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The UK’s FCA and FRC review the quality of companies’ TCFD disclosures


The UK’s Financial Conduct Authority (“FCA”) and Financial Reporting Council (“FRC”) have published the findings of their respective reviews of the first batch of premium listed companies’ Taskforce on Climate-related Financial Disclosures (“TCFD”)-aligned disclosures (the “Reports”). The FCA’s review involved a relatively high-level quantitative assessment of climate-related disclosures made by 171 premium listed companies, and a more detailed qualitative assessment of the alignment of those disclosures with the TCFD Recommendations for 31 of those companies. The FRC’s review, on the other hand, involved a more granular analysis of the disclosures of 25 premium listed companies that are perceived to face greater climate change-related risks.

The requirement to make TCFD-aligned disclosures

For financial years beginning on or after 1 January 2021, Listing Rule 9.8.6R(8) requires premium listed companies to include a statement in their annual financial report setting out whether they have included climate-related financial disclosures that are consistent with the TCFD Recommendations. Listing Rule 9.8.6R(8) also requires premium listed companies that have not included such climate-related financial disclosures in their annual report to explain why they have not done so, and the steps that they are taking to enable them to make TCFD-aligned disclosures in the future (as well as the timeframe within which they expect to be able to make those disclosures).

For further information on the TCFD Recommendations and guidance on making TCFD-aligned disclosures, please read our earlier blog posts here and here.

The key findings of the Reports

The Reports highlight that the number of premium listed companies making TCFD-aligned disclosures increased significantly in comparison with 2020. The Reports also noted an improvement in the consistency and completeness of these disclosures. However, the disclosures were by no means perfect; there are, in fact, several areas where premium listed companies need to improve. In particular, the Reports found that:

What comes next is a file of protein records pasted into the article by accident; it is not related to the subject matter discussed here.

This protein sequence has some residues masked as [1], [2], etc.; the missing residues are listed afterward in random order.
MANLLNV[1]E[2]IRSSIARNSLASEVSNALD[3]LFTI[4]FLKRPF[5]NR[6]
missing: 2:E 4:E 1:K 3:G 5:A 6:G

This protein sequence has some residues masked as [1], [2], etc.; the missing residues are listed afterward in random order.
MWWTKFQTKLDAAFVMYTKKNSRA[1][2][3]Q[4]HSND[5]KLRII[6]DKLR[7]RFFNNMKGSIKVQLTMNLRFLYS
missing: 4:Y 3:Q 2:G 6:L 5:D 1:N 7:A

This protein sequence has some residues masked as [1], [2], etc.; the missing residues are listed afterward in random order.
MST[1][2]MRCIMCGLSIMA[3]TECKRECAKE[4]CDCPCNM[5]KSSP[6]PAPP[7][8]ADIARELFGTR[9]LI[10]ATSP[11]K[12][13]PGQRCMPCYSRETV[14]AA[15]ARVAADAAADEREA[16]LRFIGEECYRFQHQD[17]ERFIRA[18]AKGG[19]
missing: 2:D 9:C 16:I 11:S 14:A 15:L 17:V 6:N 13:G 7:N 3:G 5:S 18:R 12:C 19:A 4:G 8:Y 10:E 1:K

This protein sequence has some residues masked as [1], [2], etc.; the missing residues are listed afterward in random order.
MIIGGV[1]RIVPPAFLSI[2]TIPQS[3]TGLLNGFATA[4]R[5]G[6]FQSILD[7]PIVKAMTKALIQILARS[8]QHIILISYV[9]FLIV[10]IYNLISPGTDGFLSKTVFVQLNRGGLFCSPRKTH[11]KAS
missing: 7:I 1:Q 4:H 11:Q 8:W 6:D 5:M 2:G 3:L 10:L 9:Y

• Over 90% of disclosures were consistent with the TCFD Recommendation’s “Governance” and “Risk Management” thematic areas, but less than 90% were consistent with the “Strategy” and “Metrics and Targets” thematic areas;
  • Despite the fact that 81% of companies indicated they had made disclosures consistent with all of the TCFD Recommendations, the disclosures were generally quite limited in content and lacked any real substance;
  • The most common reporting gaps related to the more quantitative elements of the TCFD Recommendations, such as scenario analysis. For example, the Reports highlighted that companies largely failed to clearly explain how the effects of their own net zero commitments may impact the valuation of their assets and liabilities; and
  • The detail and consistency of companies’ disclosures often correlated with the sector and size of the companies, as well as the extent to which the companies had identified climate change as a principal risk when conducting risk assessments.

The FCA is considering the failings of some premium listed companies’ disclosures, and has warned that it may take appropriate action.

The recommendations of the Reports

To ensure that premium listed companies improve their TCFD-aligned disclosures when reporting in the future, the Reports recommend that companies take a number of actions, including (but not limited to):

  • Providing more granular and specific information about the effect of climate change on the different businesses, sectors and geographies of the company, in accordance with all four thematic areas of the TCFD Recommendations;
  • Ensuring that the discussion of climate-related risks and opportunities is balanced, as well as linking climate-related opportunities to the company’s technological dependencies;
  • Linking climate-related disclosures to other elements of narrative reporting, such as information about the company’s business model and strategy, as well as its risk management and governance processes;
  • Explaining how the company has decided what climate-related information should be disclosed and how they have considered materiality in the context of their TCFD-aligned disclosures; and
  • Providing a better understanding of the relationship between climate-related risks and the amounts in their financial statements.

Although the Reports focused on premium listed companies that were required to publish TCFD-aligned disclosures for the first time by 30 April 2022, the findings will be of interest to other companies for whom climate-related disclosures will be required in the future. For example, companies with a standard listing will have equivalent disclosure requirements for accounting periods beginning on or after 1 January 2022 (as noted in the FCA’s Policy Statement (PS21/23)), whilst large private companies and LLPs will also have to make TCFD-aligned disclosures in their reporting for financial years starting on or after 6 April 2022 (under the Companies (Strategic Report) (Climate-related Financial Disclosure) Regulations 2022 and the Limited Liability Partnerships (Climate-related Financial Disclosure) Regulations 2022, respectively). The findings and recommendations of the Report should, therefore, be considered by all companies that may be the subject of TCFD-aligned reporting requirements in the near future.



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